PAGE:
I love history. It has always been one of my favorite subjects in school, and it continues to be one of my favorite subjects in college. I plan to major in history, perhaps even teach it someday if God is kind to me. I enjoy reading about the different people and cultures that have lived (and died) on this wondrous world of ours. I love reading about their traditions, religious beliefs, accomplishments, and I believe that even the more unsavory aspects of history serve to teach us lessons about ourselves. It is for this reason that I am perplexed and even saddened by the statements I hear coming from people around me, either in my private life or in the classroom. “History is so boring,” “I don’t see the point of studying this,” “This is so lame,” “Why study history? What benefit is it?” It is because of this attitude that I am blogging about this topic today. So why study history? Here are just a few reasons why you (and everyone) should be armchair historians.
1. Studying history will help you better understand the world.
Whether or not you actually study history, the one thing that most of us do is keep up with the news, via television, newspapers, or the Internet. We often read about how the United States is doing something in the Middle East, or how Russia is invading Georgia (the country not the state), or how violence in Iraq is due to rivalry between groups of Muslims known as Sunni and Shi’ites. A lot of Americans probably do not have the slightest idea what is the big deal between these two denominations of Islam, but if you know your history you will know that there is a very good reason why these two have been rivals for about one-thousand and four-hundred years (give or take a few decades). A person studying history may realize that there are deeper issues for why Russia invaded Georgia, or why there is conflict between the Arabs and Israelis in Israel. Do you know why a lot of these countries resent America? It is probably because we keep interfering in their affairs either covertly or overtly, exerting our influence over these less-developed nations because we think we know better. Once you start researching the past, you start to get a better idea of what is truly going on behind these events in the world.
2. Studying history will help you have a better perspective on life.
“President Obama is the worst president in history!” this is a statement that I hear often in my own circles, while others might hear something like “President Bush was the worst president ever!” I also hear statements like “We’ve never faced a time like we are in now.” I usually shake my head and start talking about the Black Death or the Great Depression. I then see their eyes and I can tell that the wheels are turning, and suddenly this does not seem like such a bad time to live in after all. The study of history will thus challenge our perspectives about life and what we believe. I used to believe in Dispensational theology, specifically its view of the End Times, because it was the view that I grew up with. I thought all Christians believed this, and that some people were crazy for not believing what the Bible “plainly taught.” My views changed when, in addition to actually reading the entire Bible, I started researching about and reading the writings of the early church fathers and reformers. I learned from this study of history that not only was Dispensationalism not the dominant view of Christian history, but that it really only came about during the 1800s, almost 1,800 years after the original Christian movement! This really opened my eyes and made me realize that my worldview was not the correct one, and so I have changed my perspective on the subject of eschatology (the study of last things) as a result of my studies in history.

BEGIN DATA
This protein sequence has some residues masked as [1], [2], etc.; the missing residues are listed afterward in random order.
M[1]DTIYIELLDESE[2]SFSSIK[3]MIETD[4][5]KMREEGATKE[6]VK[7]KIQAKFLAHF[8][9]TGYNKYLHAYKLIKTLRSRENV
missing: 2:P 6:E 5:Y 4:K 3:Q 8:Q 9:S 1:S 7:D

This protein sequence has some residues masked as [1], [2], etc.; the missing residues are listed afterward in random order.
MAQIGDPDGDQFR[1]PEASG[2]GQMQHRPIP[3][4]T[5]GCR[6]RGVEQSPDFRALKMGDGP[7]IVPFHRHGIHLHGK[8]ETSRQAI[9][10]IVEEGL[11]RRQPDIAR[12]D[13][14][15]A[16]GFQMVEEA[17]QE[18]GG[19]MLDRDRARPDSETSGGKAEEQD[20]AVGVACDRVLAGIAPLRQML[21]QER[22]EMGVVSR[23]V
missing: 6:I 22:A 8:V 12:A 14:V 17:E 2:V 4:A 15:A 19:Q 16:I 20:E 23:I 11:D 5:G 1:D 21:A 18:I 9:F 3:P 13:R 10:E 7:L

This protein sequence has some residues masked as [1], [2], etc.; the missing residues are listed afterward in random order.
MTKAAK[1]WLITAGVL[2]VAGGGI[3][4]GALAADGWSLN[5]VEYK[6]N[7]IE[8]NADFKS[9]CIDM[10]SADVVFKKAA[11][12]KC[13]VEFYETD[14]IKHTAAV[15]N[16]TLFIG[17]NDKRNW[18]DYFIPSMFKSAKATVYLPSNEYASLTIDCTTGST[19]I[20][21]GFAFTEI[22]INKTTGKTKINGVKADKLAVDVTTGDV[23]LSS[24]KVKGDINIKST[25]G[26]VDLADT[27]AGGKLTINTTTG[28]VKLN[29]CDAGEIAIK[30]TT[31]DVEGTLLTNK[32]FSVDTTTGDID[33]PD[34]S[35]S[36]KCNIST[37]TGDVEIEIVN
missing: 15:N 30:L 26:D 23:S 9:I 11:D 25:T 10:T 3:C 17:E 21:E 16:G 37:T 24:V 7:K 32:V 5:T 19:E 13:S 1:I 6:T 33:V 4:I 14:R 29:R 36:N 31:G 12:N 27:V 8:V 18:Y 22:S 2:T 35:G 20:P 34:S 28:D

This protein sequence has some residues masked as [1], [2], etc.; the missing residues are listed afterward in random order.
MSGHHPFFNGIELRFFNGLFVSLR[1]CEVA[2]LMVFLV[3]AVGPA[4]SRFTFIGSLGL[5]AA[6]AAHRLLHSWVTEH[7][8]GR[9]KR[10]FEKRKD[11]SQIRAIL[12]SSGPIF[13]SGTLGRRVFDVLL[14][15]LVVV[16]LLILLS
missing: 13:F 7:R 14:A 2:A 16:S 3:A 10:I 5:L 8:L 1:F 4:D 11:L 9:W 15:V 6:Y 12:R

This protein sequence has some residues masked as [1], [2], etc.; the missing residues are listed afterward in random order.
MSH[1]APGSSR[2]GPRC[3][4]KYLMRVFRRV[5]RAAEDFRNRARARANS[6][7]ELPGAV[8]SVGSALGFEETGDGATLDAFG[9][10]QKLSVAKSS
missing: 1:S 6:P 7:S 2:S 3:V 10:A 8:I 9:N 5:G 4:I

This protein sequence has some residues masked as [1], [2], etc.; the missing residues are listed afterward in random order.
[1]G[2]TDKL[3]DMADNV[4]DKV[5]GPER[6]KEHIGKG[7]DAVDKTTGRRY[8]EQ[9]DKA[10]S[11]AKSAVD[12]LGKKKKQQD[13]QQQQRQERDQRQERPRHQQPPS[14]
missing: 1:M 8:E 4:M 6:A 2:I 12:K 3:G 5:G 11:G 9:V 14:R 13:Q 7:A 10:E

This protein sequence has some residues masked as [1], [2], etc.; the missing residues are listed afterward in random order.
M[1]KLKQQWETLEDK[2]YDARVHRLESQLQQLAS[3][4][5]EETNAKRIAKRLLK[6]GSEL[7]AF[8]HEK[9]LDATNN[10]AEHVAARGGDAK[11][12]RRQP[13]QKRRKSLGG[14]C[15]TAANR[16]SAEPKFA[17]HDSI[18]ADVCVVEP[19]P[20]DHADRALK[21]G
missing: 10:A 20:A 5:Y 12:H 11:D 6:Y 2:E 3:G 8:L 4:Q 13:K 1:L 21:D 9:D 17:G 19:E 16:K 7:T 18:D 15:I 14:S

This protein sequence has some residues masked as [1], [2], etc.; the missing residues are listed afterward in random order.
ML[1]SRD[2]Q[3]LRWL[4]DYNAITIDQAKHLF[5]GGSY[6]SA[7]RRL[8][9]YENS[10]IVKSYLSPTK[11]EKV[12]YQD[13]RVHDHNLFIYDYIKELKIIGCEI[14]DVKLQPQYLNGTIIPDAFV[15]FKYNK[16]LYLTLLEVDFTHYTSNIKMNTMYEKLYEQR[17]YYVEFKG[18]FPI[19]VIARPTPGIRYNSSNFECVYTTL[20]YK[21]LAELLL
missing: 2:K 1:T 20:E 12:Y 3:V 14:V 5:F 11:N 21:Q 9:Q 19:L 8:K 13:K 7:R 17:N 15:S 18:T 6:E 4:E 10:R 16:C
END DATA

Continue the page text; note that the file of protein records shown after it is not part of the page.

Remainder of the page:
3. Studying history will teach you lessons about life.
“Those who cannot remember the past are condemned to repeat it.” – George Santayana.
As the above quote shows, the study of history is also important because of the lessons that it teaches us. People often wonder just how Adolf Hitler was able to manipulate an entire nation to commit horrible atrocities against the Jews and other minorities, and how the German people could seem to just happily go along with his policies. For the student of history, however, the reasons become clearer because she has studied the history of Europe, the effects on Germany World War I had, and how these all came together to provide the perfect stage for a man like Hitler to come along and take command. We can also learn lessons about how to run our governments, businesses, and households by looking at both the mistakes and successes of those in the past. Does America want to last for a long time? Take a lesson from empires and nations that have last for a long time and do not repeat the actions that led to their downfall.
In conclusion let me just say that the study of history has much to offer everyone. The benefits of history far outweigh any momentary boredom you may experience while studying your textbook. You will gain knowledge about the world and how it operates, broaden your perspective on life, and learn valuable lessons that will hopefully make you a better person. Studying history also trains the mind to think logically and to make reasoned arguments about the subject that you are studying. It will also help you improve your writing, as there usually tends to be a lot of writing involved in the study of history. I encourage each and every person to try reading about an area of history that they find fascinating, no matter what that is. If you are a sports fan, try reading a book about the history of sports. If you like fashion, try reading a book about the history of fashion. If you are a science geek, try reading a book about the history of science etc. There is always something for everyone in the field of history.